If John H. Moles was his father's son, and if his father died on 5 February 1864 as several contemporary records show, then John H. Moles was born in or about August 1864 as the 1900 census and his 1923 death certificate state. However, Union military records show that William H. Moles was in captivity in Louisville, Kentucky, and then at Rock Island, Illinois at the time it would seem that John H. Moles was concevied. See Private William H. Moles (below) for details.

John H. Moles is also "John Ham Moles" and Rachael is "Rachel Golhorn" on the Rose Hill, Lee County death certificate of their son "James Henry Moles" (1888-1956). The cause of death was certified by "Thomas S. Ely, M.D., Coroner" of Jonesville. James Henry Moles (1888-1956) and his wife, Laura Bradford (Brock) Moles (1901-1972), are buried at Bradford-Daniel Family Cemetery in Rose Hill.


2nd Lieutenant Elihu H. Moles

C Company, 19th Kentucky Infantry Regiment
Discharged during the war

Elihu H. Moles's older brother, William H. Moles (1834-1864), died a Confederate soldier in Union captivity in 1864, a year after Elihu was discharged from a Union Kentucky volunteer regiment as a casualty (see right).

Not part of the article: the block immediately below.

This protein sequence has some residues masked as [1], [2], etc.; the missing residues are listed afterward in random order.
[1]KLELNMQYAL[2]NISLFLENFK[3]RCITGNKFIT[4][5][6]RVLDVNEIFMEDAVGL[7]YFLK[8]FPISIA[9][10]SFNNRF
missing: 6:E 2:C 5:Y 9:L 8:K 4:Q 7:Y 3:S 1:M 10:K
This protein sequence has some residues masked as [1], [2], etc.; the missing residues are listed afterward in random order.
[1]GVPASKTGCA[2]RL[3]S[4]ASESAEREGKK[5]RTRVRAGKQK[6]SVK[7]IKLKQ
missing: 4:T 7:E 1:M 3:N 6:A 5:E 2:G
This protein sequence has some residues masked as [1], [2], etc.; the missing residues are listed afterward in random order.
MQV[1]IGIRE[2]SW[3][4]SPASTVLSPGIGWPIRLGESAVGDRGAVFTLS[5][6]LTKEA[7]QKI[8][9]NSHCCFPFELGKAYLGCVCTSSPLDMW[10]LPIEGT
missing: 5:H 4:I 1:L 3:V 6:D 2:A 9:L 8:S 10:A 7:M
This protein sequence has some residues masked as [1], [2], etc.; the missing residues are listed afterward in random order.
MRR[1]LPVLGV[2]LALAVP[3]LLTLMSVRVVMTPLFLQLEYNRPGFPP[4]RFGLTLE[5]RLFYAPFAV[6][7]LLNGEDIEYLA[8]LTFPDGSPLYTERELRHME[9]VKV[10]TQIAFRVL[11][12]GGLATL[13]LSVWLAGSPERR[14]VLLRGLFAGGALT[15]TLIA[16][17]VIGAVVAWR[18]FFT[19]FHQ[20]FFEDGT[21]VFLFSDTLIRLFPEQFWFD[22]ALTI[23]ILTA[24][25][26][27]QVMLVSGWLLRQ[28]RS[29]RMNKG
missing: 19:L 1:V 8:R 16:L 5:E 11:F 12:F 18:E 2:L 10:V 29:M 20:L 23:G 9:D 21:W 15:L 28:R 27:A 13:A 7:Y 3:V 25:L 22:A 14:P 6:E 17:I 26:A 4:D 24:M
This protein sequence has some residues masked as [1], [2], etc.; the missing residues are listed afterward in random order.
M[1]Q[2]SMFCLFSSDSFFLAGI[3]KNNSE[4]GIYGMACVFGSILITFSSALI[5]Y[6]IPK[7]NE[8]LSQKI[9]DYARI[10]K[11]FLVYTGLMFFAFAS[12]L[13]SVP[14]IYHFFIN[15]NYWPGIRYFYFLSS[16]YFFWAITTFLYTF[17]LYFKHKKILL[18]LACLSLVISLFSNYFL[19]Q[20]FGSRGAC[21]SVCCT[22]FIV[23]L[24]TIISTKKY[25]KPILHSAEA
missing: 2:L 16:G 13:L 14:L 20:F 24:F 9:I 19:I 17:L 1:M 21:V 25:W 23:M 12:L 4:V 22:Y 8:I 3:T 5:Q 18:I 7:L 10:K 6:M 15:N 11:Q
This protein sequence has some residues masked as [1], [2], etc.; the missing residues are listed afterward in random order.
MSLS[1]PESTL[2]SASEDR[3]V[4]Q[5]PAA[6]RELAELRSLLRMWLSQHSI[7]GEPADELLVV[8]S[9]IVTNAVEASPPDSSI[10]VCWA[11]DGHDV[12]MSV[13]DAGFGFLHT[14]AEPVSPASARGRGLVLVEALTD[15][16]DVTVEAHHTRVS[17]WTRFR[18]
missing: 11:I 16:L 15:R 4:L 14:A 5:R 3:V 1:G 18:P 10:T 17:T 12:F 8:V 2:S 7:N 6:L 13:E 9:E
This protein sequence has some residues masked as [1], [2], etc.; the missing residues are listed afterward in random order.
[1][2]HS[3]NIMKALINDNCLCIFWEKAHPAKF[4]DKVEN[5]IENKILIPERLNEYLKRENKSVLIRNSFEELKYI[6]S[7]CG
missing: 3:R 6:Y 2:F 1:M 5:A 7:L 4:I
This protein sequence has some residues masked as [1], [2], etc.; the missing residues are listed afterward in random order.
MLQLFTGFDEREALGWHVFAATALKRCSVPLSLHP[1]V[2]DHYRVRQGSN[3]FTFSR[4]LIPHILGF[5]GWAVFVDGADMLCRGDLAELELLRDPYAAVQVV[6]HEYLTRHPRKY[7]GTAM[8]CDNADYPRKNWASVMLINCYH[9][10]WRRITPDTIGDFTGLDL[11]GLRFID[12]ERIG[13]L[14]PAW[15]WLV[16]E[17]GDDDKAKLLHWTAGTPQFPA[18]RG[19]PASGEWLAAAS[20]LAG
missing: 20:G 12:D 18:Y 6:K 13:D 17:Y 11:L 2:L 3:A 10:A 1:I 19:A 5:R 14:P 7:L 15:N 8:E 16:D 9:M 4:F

Elihu would live a fairly long life with his wife, Harriet (Grubb) (Baldwin) Moles, the step-daughter of William's wife, Nancy Ann (Markham) (Grubbs) Moles.

Life and death of Elihu H. Moles

10 May 1837   Elihu H. Moles is born in Virgina a younger brother of William Hamilton Moles (1834-1864).

The 1850 census for Snow Creek District of Stokes County in North Carolina enumerates Elihu H. Moles as "Harden Moles" (12), the 4th child of 11 children and 4th of 8 sons of "Wm. [William] J. Moles" (38) and "Elizabeth [(Lewis)] Moles" (37). His older brother is listed as "William Moles" (17), the 2nd of 11 children and 2nd of 8 sons. Everyone in the family was born in Virginia to Virginia-born parents.